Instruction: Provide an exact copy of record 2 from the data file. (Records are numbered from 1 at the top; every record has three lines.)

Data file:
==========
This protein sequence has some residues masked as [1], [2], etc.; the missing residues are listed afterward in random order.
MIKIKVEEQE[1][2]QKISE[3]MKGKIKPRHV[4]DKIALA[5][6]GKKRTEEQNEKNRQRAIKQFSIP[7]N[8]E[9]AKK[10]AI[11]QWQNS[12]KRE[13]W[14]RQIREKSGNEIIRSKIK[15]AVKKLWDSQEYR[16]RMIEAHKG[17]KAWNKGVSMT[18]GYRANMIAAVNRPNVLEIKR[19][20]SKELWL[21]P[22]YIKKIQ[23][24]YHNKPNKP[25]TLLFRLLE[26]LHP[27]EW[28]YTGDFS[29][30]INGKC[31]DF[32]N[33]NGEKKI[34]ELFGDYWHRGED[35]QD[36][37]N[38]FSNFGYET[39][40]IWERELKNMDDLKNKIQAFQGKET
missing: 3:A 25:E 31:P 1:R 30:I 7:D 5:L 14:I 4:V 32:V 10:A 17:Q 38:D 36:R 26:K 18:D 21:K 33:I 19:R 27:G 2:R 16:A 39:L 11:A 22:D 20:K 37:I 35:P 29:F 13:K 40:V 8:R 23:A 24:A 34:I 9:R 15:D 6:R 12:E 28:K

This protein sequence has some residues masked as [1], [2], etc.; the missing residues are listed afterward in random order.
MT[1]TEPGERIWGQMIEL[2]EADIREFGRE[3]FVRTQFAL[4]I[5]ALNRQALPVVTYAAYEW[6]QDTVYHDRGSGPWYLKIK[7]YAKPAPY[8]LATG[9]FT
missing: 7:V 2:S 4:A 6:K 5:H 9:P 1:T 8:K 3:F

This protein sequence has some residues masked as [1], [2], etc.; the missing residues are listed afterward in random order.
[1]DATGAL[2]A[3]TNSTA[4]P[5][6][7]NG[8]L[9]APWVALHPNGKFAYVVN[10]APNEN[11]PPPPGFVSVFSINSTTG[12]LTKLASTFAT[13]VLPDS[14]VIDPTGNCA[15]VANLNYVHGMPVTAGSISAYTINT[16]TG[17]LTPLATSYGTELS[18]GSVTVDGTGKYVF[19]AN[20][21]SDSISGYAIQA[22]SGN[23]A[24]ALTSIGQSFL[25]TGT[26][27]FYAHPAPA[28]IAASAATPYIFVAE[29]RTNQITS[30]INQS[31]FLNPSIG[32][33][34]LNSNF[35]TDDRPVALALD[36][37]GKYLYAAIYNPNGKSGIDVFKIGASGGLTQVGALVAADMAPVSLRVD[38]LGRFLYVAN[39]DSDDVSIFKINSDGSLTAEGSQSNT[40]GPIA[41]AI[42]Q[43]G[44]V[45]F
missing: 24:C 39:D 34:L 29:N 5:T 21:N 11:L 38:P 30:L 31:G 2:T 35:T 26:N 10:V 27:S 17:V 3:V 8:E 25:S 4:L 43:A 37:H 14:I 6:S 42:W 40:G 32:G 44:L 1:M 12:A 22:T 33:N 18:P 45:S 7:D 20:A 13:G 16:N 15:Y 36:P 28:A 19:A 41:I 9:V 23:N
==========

This protein sequence has some residues masked as [1], [2], etc.; the missing residues are listed afterward in random order.
MT[1]TEPGERIWGQMIEL[2]EADIREFGRE[3]FVRTQFAL[4]I[5]ALNRQALPVVTYAAYEW[6]QDTVYHDRGSGPWYLKIK[7]YAKPAPY[8]LATG[9]FT
missing: 7:V 2:S 4:A 6:K 5:H 9:P 1:T 8:K 3:F